Sun Yat-sen School, the 800 Heroes veterans’ group, the National Civil Servant Association and other groups yesterday said they would promote a referendum to oppose President Tsai Ing-wen’s (蔡英文) plan to cut pensions for retired civil servants, public-school teachers and military personnel.
To push through its policy on pension reform, the government has vilified the nation’s civil servants, public-school teachers and military personnel, school principal Chang Ya-chung (張亞中) said.
The school and other groups plan to put forward a referendum proposal after the Lunar New Year, which they hope would collect enough signatures to be run alongside the nine-in-one elections at the end of this year, Chang added.
The government should pay the amount promised at the time of hiring, which employees deserve “based on legitimate expectations,” he said, adding that the government’s pension reform should not apply to those hired before the changes took place.
If the government wants to change its contract with its employees, it should hold negotiations, as an employer and employees would be required to do under the government’s draft amendment to the Labor Standards Act (勞動基準法), former Chinese Nationalist Party (KMT) legislator Chiu Yi (邱毅) said.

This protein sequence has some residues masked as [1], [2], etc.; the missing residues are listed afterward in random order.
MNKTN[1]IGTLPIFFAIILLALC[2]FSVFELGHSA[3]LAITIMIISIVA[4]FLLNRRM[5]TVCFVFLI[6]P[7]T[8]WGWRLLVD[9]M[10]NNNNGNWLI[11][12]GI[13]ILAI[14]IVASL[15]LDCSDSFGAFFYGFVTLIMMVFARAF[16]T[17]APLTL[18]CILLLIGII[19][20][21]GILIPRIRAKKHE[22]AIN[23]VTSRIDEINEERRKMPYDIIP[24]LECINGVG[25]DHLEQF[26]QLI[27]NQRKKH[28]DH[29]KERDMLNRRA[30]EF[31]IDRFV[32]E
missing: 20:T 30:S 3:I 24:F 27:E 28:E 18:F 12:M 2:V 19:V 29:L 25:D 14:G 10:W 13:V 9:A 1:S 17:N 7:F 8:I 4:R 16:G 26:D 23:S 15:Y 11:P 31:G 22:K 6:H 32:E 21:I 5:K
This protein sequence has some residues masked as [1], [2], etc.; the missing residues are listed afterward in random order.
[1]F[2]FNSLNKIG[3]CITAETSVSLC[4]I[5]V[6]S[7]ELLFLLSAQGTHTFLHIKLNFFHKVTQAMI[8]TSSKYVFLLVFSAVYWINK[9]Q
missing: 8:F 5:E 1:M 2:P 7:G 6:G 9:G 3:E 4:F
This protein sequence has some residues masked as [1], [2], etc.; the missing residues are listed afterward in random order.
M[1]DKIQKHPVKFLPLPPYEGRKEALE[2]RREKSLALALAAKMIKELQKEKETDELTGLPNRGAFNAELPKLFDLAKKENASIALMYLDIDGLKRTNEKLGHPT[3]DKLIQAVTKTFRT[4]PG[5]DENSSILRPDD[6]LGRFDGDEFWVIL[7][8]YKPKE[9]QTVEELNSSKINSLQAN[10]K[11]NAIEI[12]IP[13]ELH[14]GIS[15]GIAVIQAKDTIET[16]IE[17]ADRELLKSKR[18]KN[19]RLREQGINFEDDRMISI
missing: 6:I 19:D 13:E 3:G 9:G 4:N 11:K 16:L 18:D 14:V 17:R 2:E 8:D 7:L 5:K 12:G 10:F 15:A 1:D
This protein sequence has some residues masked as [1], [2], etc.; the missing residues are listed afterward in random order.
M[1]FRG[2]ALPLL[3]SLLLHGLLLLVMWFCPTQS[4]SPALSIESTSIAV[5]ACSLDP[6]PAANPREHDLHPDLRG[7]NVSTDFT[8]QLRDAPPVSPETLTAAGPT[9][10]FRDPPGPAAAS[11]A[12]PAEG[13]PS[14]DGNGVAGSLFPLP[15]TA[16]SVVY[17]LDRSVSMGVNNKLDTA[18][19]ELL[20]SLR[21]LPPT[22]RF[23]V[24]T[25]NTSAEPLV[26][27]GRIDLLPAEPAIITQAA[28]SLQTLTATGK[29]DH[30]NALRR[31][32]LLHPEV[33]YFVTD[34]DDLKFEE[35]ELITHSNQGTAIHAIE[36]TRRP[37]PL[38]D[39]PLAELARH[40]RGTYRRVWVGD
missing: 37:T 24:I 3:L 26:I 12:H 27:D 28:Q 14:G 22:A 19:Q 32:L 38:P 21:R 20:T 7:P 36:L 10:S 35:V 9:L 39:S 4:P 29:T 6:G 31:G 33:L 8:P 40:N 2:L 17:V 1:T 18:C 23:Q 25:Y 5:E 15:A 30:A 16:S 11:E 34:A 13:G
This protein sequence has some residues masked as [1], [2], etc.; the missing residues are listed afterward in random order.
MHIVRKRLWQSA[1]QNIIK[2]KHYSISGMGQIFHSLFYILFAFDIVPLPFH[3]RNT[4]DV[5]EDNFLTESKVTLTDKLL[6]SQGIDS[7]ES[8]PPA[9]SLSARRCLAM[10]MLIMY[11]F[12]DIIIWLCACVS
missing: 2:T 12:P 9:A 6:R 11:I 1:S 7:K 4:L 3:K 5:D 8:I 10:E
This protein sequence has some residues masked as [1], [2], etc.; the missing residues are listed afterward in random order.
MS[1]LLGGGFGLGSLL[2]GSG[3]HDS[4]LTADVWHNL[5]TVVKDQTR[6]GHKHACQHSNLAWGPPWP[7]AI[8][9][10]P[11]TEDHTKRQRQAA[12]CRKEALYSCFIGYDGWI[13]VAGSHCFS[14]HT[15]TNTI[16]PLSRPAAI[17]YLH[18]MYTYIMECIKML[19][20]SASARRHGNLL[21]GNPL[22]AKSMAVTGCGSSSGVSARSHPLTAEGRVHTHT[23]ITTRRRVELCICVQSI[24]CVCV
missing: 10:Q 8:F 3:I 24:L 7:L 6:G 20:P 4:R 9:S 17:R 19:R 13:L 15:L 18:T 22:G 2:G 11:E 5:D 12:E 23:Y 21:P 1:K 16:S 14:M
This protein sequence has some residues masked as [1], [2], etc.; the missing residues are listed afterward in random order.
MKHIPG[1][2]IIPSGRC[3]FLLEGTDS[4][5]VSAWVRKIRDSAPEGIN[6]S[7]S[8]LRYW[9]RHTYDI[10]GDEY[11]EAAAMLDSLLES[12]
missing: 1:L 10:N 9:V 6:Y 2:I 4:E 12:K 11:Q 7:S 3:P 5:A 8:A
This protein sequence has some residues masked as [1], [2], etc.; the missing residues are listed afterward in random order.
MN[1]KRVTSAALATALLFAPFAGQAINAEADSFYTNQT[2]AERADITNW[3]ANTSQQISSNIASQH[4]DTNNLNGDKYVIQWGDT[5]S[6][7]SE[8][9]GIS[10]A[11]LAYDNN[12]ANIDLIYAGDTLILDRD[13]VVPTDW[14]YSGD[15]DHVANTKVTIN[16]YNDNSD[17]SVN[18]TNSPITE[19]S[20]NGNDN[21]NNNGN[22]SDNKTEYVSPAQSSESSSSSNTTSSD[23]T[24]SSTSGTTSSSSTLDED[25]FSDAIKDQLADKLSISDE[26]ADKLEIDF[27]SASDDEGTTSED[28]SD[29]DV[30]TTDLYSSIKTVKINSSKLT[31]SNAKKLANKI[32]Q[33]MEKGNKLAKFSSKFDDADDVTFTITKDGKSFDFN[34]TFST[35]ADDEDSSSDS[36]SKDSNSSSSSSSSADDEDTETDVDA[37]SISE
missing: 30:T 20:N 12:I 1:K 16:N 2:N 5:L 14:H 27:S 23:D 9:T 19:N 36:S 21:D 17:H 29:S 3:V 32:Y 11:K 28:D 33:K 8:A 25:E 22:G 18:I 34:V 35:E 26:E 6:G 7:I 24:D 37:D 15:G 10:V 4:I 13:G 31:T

The potential bankruptcy of the pension fund should not be a reason to cut pensions, Chiu said, adding that those responsible for managing the fund should bear the responsibility of the bankruptcy.
The Democratic Progressive Party (DPP) has been using its majority to force through all kinds of bills, often disregarding standard procedures, National Civil Servant Association director Harry Lee (李來希) said, adding that since the legislature no longer represents the public, referendums must be used to correct its policies.
Wu Sz-huai (吳斯懷), a retired lieutenant general and spokesman for the 800 Heroes group, said if the government tries to push through a bill to cut military pensions, the group would consider holding more protests.
Military personnel do not want to fight the government over pensions, but how can a government be so tight-fisted with its military and still expect them to give up their lives for the nation, he asked.
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